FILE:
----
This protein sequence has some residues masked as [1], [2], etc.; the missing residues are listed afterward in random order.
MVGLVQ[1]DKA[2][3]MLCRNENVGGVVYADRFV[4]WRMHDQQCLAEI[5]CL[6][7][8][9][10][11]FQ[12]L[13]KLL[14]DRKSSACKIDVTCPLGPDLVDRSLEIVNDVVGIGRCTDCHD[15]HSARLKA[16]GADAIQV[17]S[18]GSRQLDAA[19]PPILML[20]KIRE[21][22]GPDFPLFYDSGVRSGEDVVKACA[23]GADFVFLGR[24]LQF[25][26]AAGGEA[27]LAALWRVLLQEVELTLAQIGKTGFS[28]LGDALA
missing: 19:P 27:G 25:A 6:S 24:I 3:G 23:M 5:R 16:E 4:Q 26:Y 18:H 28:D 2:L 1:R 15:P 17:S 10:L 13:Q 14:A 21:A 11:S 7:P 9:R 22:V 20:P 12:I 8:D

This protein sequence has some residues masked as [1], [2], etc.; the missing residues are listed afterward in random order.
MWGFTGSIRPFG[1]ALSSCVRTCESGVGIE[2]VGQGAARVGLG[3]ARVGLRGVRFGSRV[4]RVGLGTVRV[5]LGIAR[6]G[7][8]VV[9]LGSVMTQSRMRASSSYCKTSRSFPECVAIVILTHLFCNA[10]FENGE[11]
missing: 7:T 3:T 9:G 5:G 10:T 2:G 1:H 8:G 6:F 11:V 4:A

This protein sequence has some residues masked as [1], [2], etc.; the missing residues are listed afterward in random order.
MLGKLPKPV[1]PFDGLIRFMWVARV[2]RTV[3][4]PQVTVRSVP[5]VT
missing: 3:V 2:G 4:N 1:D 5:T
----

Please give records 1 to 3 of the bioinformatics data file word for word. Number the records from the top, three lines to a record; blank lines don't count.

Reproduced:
This protein sequence has some residues masked as [1], [2], etc.; the missing residues are listed afterward in random order.
MVGLVQ[1]DKA[2][3]MLCRNENVGGVVYADRFV[4]WRMHDQQCLAEI[5]CL[6][7][8][9][10][11]FQ[12]L[13]KLL[14]DRKSSACKIDVTCPLGPDLVDRSLEIVNDVVGIGRCTDCHD[15]HSARLKA[16]GADAIQV[17]S[18]GSRQLDAA[19]PPILML[20]KIRE[21][22]GPDFPLFYDSGVRSGEDVVKACA[23]GADFVFLGR[24]LQF[25][26]AAGGEA[27]LAALWRVLLQEVELTLAQIGKTGFS[28]LGDALA
missing: 19:P 27:G 25:A 6:S 24:I 3:G 23:M 5:R 16:E 4:Q 26:Y 18:H 28:D 2:L 1:R 15:P 17:S 10:L 13:Q 14:A 21:A 11:S 7:P 9:R 22:V 20:P 12:I 8:D

This protein sequence has some residues masked as [1], [2], etc.; the missing residues are listed afterward in random order.
MWGFTGSIRPFG[1]ALSSCVRTCESGVGIE[2]VGQGAARVGLG[3]ARVGLRGVRFGSRV[4]RVGLGTVRV[5]LGIAR[6]G[7][8]VV[9]LGSVMTQSRMRASSSYCKTSRSFPECVAIVILTHLFCNA[10]FENGE[11]
missing: 7:T 3:T 9:G 5:G 10:T 2:G 1:H 8:G 6:F 11:V 4:A

This protein sequence has some residues masked as [1], [2], etc.; the missing residues are listed afterward in random order.
MLGKLPKPV[1]PFDGLIRFMWVARV[2]RTV[3][4]PQVTVRSVP[5]VT
missing: 3:V 2:G 4:N 1:D 5:T